4 Reasons You Should Have A Simple Worldview, Versus A Progressive One

 brett jordan
brett jordan

In this modern world, where it seems to be fashionable to be as extraordinary, as “progressive,” as possible, I am a simple man. I’d like to explain what it means to be a simple person and how a simple worldview makes life easier.

1. Simple tastes

My tastes are as simple as it gets. For example, I like light, “easy-listening” music with pleasant melodies. “Light music” – in my world – means Mozart, Strauss, maybe Kálmán. On the other hand, a person like Lady Gaga simply does not exist in my cultural range. She(?) is too… complicated. I’d have way too much trouble figuring out what her gender, race, age etc. is. I’d have even more trouble figuring out why anyone pays attention to this person.

For other fields of art, my tastes are just as simple. I love distinct, comprehensive styles – Mannerism, Baroque, Classicism, Empire style. And I find it hard to understand, how anyone can pretend to think that black squares are art. Or that a concrete box is architecture. Or that filling twenty pages with the letter “A” is literature. Or that 5 minutes of noise (or silence, for that matter) are music. You get me.

When it comes to books, I prefer simple books that have been tested by time and contain clear thoughts. Honest thought. Montaigne’s “Essais”, La Rouchefoucauld’s “Maximes”, Montesquieu’s “Spirit of the Laws”. But the book I love the most is Machiavelli’s “Prince”. It is the most honest piece of literature I have ever read.

2. Simple views

My social and political views are not much more complicated than my cultural tastes. I’m a conservative, but I also embrace some liberal values. Knowing myself, I can say that if mankind had taken the opposite road in the last two centuries, I would be a liberal. But the modern world is too liberal for my taste. Even worse, it is filled not with classical liberalism, but with some… weird kind of liberalism. To put it short: the more liberal the world; the more conservative my views; the more conservative the world, the more liberal my views. That is my way of supporting cosmic harmony.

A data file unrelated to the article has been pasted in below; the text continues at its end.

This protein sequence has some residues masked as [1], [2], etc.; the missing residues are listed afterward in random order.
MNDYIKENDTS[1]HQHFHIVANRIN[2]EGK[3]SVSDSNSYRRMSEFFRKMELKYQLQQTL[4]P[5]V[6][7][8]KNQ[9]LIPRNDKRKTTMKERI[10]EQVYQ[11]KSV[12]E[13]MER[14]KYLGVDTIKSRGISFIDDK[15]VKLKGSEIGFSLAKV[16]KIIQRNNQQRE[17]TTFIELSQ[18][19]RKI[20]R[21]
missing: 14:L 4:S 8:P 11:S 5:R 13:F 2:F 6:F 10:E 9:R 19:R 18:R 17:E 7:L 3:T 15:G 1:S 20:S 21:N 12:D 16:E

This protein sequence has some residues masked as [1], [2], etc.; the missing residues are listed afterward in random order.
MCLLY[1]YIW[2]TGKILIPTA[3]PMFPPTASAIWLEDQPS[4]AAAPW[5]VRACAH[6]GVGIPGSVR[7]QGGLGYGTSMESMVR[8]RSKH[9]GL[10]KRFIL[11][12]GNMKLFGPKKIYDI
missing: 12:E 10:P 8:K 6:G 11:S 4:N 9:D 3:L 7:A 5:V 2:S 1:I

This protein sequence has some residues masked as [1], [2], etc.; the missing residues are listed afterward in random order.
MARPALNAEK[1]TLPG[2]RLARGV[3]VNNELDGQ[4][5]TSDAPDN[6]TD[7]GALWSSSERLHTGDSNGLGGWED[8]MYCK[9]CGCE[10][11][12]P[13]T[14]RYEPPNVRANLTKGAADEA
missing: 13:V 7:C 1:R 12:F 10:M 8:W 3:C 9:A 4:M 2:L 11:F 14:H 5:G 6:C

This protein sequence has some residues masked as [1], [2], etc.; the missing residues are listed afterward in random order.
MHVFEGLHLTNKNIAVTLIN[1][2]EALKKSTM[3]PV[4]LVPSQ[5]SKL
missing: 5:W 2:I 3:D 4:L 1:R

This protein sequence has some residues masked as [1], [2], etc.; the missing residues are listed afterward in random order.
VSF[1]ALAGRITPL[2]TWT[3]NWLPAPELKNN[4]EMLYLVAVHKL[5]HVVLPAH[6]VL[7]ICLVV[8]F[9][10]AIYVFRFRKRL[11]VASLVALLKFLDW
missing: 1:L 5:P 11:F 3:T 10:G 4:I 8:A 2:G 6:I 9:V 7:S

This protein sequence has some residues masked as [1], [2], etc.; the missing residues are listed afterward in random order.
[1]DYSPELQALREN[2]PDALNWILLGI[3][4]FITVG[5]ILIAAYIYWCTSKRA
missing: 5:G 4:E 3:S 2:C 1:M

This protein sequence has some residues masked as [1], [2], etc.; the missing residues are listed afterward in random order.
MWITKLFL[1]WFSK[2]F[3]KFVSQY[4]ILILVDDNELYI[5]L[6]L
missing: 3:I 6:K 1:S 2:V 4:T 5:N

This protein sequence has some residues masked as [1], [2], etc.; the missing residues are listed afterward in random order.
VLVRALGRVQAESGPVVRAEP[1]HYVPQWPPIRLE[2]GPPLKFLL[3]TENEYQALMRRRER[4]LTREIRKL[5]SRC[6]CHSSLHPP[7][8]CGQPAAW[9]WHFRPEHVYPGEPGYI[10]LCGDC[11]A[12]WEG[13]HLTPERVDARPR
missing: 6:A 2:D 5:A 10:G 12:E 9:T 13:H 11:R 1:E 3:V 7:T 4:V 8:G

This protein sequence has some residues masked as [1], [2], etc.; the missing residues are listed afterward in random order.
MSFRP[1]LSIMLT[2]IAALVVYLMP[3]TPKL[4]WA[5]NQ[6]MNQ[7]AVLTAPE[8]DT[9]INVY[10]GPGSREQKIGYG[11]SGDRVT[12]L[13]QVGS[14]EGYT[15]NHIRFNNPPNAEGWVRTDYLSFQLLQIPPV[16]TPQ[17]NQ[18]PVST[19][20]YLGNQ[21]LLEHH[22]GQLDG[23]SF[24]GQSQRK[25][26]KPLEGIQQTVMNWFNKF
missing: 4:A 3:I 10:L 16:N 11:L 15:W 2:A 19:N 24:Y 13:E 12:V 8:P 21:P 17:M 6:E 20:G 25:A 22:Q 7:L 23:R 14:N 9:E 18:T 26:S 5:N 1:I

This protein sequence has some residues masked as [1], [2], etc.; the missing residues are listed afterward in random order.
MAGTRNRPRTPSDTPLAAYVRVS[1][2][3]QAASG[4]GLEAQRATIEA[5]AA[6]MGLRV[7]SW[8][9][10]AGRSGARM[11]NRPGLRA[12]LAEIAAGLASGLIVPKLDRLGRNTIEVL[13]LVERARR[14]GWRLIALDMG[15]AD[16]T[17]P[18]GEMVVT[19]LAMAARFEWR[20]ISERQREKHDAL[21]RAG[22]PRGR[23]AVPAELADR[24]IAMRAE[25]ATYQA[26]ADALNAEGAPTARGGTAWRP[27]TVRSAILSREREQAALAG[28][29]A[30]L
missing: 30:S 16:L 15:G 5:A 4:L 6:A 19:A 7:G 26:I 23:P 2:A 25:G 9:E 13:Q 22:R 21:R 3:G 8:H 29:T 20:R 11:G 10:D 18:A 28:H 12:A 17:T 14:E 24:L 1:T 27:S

On many topics, I hold views that Americans might call “paleoconservative” or “paleolibertarian”. On other topics, I have views that would be described as “liberal”. For example, the support of abortion and euthanasia rights comes to me as natural as full freedom of speech and the right to bear arms.

When it comes to ideologies beyond the conservative-liberal spectrum… I simply don’t care about them. They are quite boring. What could there be? Socialism is sordid, anarchism is childish, Nazism is criminal. Communism is sordid, childish and criminal at the same time.

But “all theory is grey”, as Goethe put it. First of all, I am a realist. When I call myself a royalist, I fully understand that it is next to impossible that any Western country becomes a real monarchy any time soon. So, despite my ironic relationship with the republic form of government, I am pretty loyal to the democratic country I live in.

3. Simple analysis

I am a private person. I am not a member of any party, political movement or scientific school of thought. What I think and what I write are my own thoughts, not the result of following any special methods. Whenever I analyze some phenomenon or event, I do so in a very simple way.

I am very interested in history, and I do like to think of myself as a person able to see through government propaganda. Official history is basically government propaganda. Just think for yourself: if you were, for example, the CEO of Apple and you hired somebody to write the “Company History” page for your website, would you put anything unfavorable in there? People who write history textbooks for public schools are just like those people you’d hire. They may not necessarily lie, but they will always avoid saying anything bad and present the company – or the country – in a way that is favorable.